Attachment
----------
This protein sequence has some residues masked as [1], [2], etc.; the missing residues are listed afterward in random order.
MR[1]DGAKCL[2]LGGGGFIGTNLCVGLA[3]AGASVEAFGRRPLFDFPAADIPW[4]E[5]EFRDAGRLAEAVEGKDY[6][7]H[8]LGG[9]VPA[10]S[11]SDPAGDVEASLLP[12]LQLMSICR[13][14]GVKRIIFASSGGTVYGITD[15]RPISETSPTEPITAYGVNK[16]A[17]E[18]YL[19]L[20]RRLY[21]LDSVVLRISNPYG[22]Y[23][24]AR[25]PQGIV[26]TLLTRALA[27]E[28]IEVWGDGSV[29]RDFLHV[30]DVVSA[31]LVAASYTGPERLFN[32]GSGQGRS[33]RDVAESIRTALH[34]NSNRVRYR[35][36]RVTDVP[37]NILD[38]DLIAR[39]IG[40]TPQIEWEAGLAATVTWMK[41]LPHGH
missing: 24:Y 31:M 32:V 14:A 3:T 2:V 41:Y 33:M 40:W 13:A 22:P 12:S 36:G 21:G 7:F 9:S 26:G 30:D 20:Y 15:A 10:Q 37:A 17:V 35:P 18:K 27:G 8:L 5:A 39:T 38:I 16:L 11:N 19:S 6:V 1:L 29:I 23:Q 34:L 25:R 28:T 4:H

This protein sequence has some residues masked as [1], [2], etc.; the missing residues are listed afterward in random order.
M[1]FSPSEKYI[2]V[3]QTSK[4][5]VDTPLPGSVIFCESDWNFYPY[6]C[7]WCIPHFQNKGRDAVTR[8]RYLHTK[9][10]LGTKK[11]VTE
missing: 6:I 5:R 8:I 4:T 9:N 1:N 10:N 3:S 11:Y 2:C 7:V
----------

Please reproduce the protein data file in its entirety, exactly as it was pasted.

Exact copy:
This protein sequence has some residues masked as [1], [2], etc.; the missing residues are listed afterward in random order.
MR[1]DGAKCL[2]LGGGGFIGTNLCVGLA[3]AGASVEAFGRRPLFDFPAADIPW[4]E[5]EFRDAGRLAEAVEGKDY[6][7]H[8]LGG[9]VPA[10]S[11]SDPAGDVEASLLP[12]LQLMSICR[13][14]GVKRIIFASSGGTVYGITD[15]RPISETSPTEPITAYGVNK[16]A[17]E[18]YL[19]L[20]RRLY[21]LDSVVLRISNPYG[22]Y[23][24]AR[25]PQGIV[26]TLLTRALA[27]E[28]IEVWGDGSV[29]RDFLHV[30]DVVSA[31]LVAASYTGPERLFN[32]GSGQGRS[33]RDVAESIRTALH[34]NSNRVRYR[35][36]RVTDVP[37]NILD[38]DLIAR[39]IG[40]TPQIEWEAGLAATVTWMK[41]LPHGH
missing: 24:Y 31:M 32:V 14:A 3:T 2:V 41:Y 33:M 40:W 13:A 22:P 12:S 36:G 21:G 7:F 9:S 26:G 30:D 20:Y 15:A 10:Q 37:A 17:V 35:P 18:K 27:G 8:L 5:A 39:T 38:I 16:L 11:N 19:S 6:V 1:L 29:I 23:Q 34:L 25:R 28:T 4:H

This protein sequence has some residues masked as [1], [2], etc.; the missing residues are listed afterward in random order.
M[1]FSPSEKYI[2]V[3]QTSK[4][5]VDTPLPGSVIFCESDWNFYPY[6]C[7]WCIPHFQNKGRDAVTR[8]RYLHTK[9][10]LGTKK[11]VTE
missing: 6:I 5:R 8:I 4:T 9:N 1:N 10:N 3:S 11:Y 2:C 7:V